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Scuba diving in Cuba

The colourful and vibrant island of Cuba is as exciting underwater as it is on dry land. With most sites just a short boat trip from the coast, you'll find excellent scuba diving sites across the whole archipelago, each with a fascinating variety of marine life.


Water temperatures average around 24°C year round, and with hardly any coral destruction or pollution, the warm, transparent sea offers visibility of 30 to 40 metres. From canyons and walls to caves and wrecks there are a multitude of dive sites across the 5646 kilometres of coast – here are a few to whet your appetite.


Jardines de la Reina

Named by Christopher Columbus in honour of the Queen of Spain, the Jardines de la Reina is a diver's paradise with a reputation as being one of the best dive spots in the world.

Located 80 kilometres off the south of Cuba, the 250-kilometre long mangrove and coral island system is part of the third longest barrier reef in the world and home to an abundance of treasure.

As a protected marine park, no more than 300 lucky divers are allowed to visit this incredible underwater spectacle each year and the lack of human interference is apparent in the diversity of marine life to be discovered.

Across the 50 dive sites in the area, you'll find brightly coloured walls covered in sponges and coral, schooling barracudas, solitary jewfish, bull rays and old Spanish wrecks from the 17th century. Sharks are also an everyday experience including reef, whale, hammerhead, black tips and bull sharks.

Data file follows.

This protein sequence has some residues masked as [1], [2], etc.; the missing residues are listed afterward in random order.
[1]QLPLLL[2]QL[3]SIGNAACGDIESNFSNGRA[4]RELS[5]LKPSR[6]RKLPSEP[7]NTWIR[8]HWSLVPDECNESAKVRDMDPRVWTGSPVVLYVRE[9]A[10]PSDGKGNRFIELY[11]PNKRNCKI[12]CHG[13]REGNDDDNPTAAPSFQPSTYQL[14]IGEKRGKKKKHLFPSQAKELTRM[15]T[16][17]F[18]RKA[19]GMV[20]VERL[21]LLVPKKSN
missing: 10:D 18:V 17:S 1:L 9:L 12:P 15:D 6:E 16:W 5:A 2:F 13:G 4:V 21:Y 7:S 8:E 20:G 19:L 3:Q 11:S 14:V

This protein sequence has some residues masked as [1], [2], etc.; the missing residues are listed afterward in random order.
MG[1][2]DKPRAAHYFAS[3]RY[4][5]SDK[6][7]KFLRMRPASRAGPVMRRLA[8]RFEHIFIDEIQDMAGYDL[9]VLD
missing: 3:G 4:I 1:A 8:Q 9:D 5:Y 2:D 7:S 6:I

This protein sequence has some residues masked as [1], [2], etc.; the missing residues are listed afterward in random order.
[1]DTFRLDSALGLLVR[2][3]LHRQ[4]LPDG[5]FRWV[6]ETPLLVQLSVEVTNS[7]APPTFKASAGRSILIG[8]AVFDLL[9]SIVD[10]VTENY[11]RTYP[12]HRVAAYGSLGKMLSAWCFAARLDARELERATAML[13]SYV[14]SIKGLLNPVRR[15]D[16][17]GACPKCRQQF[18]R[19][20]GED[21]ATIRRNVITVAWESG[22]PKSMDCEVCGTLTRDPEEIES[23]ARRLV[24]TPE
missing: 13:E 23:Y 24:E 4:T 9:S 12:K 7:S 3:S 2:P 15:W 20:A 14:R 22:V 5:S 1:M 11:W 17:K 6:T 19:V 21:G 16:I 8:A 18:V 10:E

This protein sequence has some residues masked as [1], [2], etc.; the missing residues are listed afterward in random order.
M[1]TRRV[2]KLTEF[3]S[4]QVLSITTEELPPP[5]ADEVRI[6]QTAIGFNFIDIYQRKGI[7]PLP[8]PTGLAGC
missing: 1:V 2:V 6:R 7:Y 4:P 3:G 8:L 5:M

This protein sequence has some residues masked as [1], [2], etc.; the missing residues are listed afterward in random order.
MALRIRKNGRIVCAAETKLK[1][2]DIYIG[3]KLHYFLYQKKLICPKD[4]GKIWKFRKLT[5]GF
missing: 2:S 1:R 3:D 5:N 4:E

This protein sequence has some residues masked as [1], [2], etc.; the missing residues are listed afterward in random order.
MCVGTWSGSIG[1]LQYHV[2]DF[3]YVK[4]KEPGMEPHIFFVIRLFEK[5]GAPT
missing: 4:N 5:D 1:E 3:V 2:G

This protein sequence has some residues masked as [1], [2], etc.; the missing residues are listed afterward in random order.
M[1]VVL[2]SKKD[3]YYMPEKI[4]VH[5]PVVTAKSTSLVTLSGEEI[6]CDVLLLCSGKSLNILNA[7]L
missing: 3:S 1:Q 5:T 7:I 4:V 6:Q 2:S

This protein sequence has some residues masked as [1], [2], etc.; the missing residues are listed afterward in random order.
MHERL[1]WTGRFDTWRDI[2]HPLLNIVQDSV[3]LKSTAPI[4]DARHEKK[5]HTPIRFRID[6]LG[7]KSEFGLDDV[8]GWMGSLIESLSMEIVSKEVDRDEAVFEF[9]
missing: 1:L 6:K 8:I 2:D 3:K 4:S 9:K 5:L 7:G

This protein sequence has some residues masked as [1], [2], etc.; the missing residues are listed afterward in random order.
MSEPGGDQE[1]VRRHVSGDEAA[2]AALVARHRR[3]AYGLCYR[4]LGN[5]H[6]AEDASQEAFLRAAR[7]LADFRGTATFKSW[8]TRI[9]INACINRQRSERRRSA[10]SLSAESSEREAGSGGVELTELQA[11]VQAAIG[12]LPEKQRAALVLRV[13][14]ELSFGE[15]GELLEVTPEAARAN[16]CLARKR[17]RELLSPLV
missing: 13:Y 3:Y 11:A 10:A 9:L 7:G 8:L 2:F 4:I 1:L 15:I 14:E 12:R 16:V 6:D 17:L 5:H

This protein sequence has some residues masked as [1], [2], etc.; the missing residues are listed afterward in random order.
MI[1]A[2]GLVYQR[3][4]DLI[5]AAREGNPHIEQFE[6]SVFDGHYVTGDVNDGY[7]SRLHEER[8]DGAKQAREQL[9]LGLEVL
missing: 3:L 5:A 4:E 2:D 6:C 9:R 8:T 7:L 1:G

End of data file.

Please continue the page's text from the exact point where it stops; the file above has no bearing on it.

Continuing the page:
Varadero


Edged with glorious white sand beaches, Varadero is one of the largest resorts in the Caribbean and serves up an exciting showcase of dive sites.

With tranquil waters and excellent visibility, it's the perfect spot for beginners to take their first underwater expedition and you'll find plenty of dive centres offering courses at all levels.

With a depth of 12-14 metres and just 25 minutes from Varadero, Coral Beach is an attractive shore dive bursting with tropical fish extending over five kilometres of coral reef with organised dives available both day and night.

A little further afield, the Bay of Pigs offers a fantastic selection of dive sites from reefs and caves to small wrecks and an impressive wall offering excellent conditions for a multilevel dive. For an eclectic collection of crustaceans, corals, and brightly coloured fish, Bacunayagua – just an hour from Varadero – is another wonderful spot for divers of all levels.

Cayo Coco and Cayo Guillermo


Located in the Jardin del Rey archipelago, these two picturesque islands are a prime base for exploring the surrounding underwater world.

With three dive centres offering internationally-recognised diving courses and excursions, visitors can pick and choose between over 30 different dive sites in the region swimming alongside shoals of tarpon, groupers, and jacks with the odd shark and barracuda thrown in for good measure.

The coral reef extends for over 32 kilometres with depths of between five and 40 metres with one of the most exciting sites, Los Tiburones, found in Cayo Coco. Crossed by tunnels and channels, observe nurse sharks resting peacefully on the seabed and beautiful yellowtail snappers against a back drop of transparent sea.

Regular excursions run from Cayo Coco and Cayo Guillermo to Santa Lucia, a remote resort on the north coast where visitors can observe bull shark feeding.

Santiago de Cuba

With around 11 sites and plenty of wrecks to explore in the area, Santiago de Cuba is abundant with breathtaking underwater landscapes. Narrow tunnels roll into secret caverns and steep walls are bursting with marine life from tiny tropical species amongst the coral to huge groupers and reef fish.

Open water divers will be enchanted by the wreck Guarica surrounded by huge groupers with more advanced divers invited to explore the Spring Carol or the Ferry – a 30-metre long ship that can be entered through the hold and is filled with jewfish.

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